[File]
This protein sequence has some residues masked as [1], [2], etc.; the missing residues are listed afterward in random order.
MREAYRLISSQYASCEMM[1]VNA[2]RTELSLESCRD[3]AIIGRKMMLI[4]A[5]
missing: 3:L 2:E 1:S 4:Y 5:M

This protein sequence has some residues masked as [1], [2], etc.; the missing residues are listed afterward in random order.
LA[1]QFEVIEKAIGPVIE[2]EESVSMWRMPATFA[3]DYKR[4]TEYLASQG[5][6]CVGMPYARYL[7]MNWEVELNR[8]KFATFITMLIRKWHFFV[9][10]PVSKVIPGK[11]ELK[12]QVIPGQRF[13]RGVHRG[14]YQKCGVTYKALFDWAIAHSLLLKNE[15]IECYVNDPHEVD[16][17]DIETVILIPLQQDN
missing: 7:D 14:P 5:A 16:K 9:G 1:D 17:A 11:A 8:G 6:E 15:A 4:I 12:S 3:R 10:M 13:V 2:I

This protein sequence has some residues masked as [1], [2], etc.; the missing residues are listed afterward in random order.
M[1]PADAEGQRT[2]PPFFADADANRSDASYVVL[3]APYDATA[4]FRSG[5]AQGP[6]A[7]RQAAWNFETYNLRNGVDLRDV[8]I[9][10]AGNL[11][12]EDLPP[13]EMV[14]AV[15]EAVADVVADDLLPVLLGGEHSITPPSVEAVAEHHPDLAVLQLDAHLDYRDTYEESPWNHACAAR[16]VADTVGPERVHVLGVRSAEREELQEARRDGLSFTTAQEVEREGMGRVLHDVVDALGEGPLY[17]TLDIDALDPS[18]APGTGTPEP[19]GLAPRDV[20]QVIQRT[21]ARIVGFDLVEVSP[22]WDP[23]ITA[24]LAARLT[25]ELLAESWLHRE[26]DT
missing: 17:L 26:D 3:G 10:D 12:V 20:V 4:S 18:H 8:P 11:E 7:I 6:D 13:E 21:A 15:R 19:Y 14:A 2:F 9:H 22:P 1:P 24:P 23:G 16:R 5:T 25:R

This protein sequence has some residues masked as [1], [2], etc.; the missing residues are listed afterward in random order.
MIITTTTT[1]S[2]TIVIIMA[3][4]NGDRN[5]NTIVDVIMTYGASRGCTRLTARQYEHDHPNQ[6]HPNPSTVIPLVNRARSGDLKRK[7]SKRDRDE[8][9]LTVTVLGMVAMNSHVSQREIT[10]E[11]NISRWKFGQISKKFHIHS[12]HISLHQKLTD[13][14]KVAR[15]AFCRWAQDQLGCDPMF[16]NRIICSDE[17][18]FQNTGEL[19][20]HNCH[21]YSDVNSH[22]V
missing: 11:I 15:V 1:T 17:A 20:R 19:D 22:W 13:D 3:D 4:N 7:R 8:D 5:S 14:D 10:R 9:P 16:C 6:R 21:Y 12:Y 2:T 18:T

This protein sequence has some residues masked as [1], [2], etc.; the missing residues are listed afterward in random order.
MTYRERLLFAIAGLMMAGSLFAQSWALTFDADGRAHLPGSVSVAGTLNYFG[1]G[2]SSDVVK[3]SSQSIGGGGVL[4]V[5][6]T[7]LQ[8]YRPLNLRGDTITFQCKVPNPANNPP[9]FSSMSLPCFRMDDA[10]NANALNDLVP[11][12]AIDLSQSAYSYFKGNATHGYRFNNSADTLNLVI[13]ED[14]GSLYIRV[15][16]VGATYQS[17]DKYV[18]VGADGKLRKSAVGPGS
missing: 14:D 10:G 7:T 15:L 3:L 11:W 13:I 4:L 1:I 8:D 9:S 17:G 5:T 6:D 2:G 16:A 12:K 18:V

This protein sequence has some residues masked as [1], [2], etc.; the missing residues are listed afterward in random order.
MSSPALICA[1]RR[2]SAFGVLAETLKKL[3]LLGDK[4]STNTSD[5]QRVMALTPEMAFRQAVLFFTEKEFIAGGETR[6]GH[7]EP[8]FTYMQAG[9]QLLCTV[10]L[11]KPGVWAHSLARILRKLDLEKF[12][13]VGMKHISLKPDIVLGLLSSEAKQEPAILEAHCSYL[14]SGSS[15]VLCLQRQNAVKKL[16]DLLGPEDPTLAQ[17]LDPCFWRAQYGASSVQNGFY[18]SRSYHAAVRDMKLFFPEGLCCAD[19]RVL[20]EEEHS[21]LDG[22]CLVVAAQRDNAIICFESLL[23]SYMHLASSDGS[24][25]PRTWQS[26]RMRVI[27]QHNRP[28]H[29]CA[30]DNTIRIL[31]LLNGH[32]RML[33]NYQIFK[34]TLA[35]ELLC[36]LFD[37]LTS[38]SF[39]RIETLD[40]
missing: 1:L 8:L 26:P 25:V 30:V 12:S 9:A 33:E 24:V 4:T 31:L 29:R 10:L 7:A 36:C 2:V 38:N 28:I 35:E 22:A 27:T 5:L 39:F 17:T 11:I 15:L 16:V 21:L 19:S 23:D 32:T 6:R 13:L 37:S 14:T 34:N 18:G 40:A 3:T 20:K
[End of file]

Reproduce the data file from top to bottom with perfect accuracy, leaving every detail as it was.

This protein sequence has some residues masked as [1], [2], etc.; the missing residues are listed afterward in random order.
MREAYRLISSQYASCEMM[1]VNA[2]RTELSLESCRD[3]AIIGRKMMLI[4]A[5]
missing: 3:L 2:E 1:S 4:Y 5:M

This protein sequence has some residues masked as [1], [2], etc.; the missing residues are listed afterward in random order.
LA[1]QFEVIEKAIGPVIE[2]EESVSMWRMPATFA[3]DYKR[4]TEYLASQG[5][6]CVGMPYARYL[7]MNWEVELNR[8]KFATFITMLIRKWHFFV[9][10]PVSKVIPGK[11]ELK[12]QVIPGQRF[13]RGVHRG[14]YQKCGVTYKALFDWAIAHSLLLKNE[15]IECYVNDPHEVD[16][17]DIETVILIPLQQDN
missing: 7:D 14:P 5:A 16:K 9:G 1:D 17:A 11:A 8:G 6:E 15:A 4:I 12:S 3:R 10:M 13:V 2:I

This protein sequence has some residues masked as [1], [2], etc.; the missing residues are listed afterward in random order.
M[1]PADAEGQRT[2]PPFFADADANRSDASYVVL[3]APYDATA[4]FRSG[5]AQGP[6]A[7]RQAAWNFETYNLRNGVDLRDV[8]I[9][10]AGNL[11][12]EDLPP[13]EMV[14]AV[15]EAVADVVADDLLPVLLGGEHSITPPSVEAVAEHHPDLAVLQLDAHLDYRDTYEESPWNHACAAR[16]VADTVGPERVHVLGVRSAEREELQEARRDGLSFTTAQEVEREGMGRVLHDVVDALGEGPLY[17]TLDIDALDPS[18]APGTGTPEP[19]GLAPRDV[20]QVIQRT[21]ARIVGFDLVEVSP[22]WDP[23]ITA[24]LAARLT[25]ELLAESWLHRE[26]DT
missing: 17:L 26:D 3:G 10:D 12:V 20:V 4:S 18:H 8:P 11:E 7:I 6:D 13:E 21:A 15:R 19:Y 14:A 2:F 9:H 22:P 1:P 24:P 23:G 16:R 5:T 25:R

This protein sequence has some residues masked as [1], [2], etc.; the missing residues are listed afterward in random order.
MIITTTTT[1]S[2]TIVIIMA[3][4]NGDRN[5]NTIVDVIMTYGASRGCTRLTARQYEHDHPNQ[6]HPNPSTVIPLVNRARSGDLKRK[7]SKRDRDE[8][9]LTVTVLGMVAMNSHVSQREIT[10]E[11]NISRWKFGQISKKFHIHS[12]HISLHQKLTD[13][14]KVAR[15]AFCRWAQDQLGCDPMF[16]NRIICSDE[17][18]FQNTGEL[19][20]HNCH[21]YSDVNSH[22]V
missing: 11:I 15:V 1:T 17:A 20:R 19:D 22:W 13:D 3:D 4:N 7:R 8:D 5:S 14:D 10:R 9:P 16:C 6:R 21:Y 12:Y 2:T 18:T

This protein sequence has some residues masked as [1], [2], etc.; the missing residues are listed afterward in random order.
MTYRERLLFAIAGLMMAGSLFAQSWALTFDADGRAHLPGSVSVAGTLNYFG[1]G[2]SSDVVK[3]SSQSIGGGGVL[4]V[5][6]T[7]LQ[8]YRPLNLRGDTITFQCKVPNPANNPP[9]FSSMSLPCFRMDDA[10]NANALNDLVP[11][12]AIDLSQSAYSYFKGNATHGYRFNNSADTLNLVI[13]ED[14]GSLYIRV[15][16]VGATYQS[17]DKYV[18]VGADGKLRKSAVGPGS
missing: 14:D 10:G 7:T 15:L 3:L 11:W 13:I 4:L 1:I 8:D 9:S 17:G 5:T 6:D 2:G 16:A 12:K 18:V

This protein sequence has some residues masked as [1], [2], etc.; the missing residues are listed afterward in random order.
MSSPALICA[1]RR[2]SAFGVLAETLKKL[3]LLGDK[4]STNTSD[5]QRVMALTPEMAFRQAVLFFTEKEFIAGGETR[6]GH[7]EP[8]FTYMQAG[9]QLLCTV[10]L[11]KPGVWAHSLARILRKLDLEKF[12][13]VGMKHISLKPDIVLGLLSSEAKQEPAILEAHCSYL[14]SGSS[15]VLCLQRQNAVKKL[16]DLLGPEDPTLAQ[17]LDPCFWRAQYGASSVQNGFY[18]SRSYHAAVRDMKLFFPEGLCCAD[19]RVL[20]EEEHS[21]LDG[22]CLVVAAQRDNAIICFESLL[23]SYMHLASSDGS[24][25]PRTWQS[26]RMRVI[27]QHNRP[28]H[29]CA[30]DNTIRIL[31]LLNGH[32]RML[33]NYQIFK[34]TLA[35]ELLC[36]LFD[37]LTS[38]SF[39]RIETLD[40]
missing: 1:L 8:L 26:P 25:V 30:V 12:S 9:A 33:E 24:V 4:T 31:L 29:R 10:L 7:A 36:C 2:V 38:N 28:I 35:E 22:A 27:T 5:L 39:F 17:T 11:I 15:L 16:V 21:L 19:S 23:D 32:T 6:R 13:L 37:S 14:T 34:N 18:G 40:A 3:T 20:K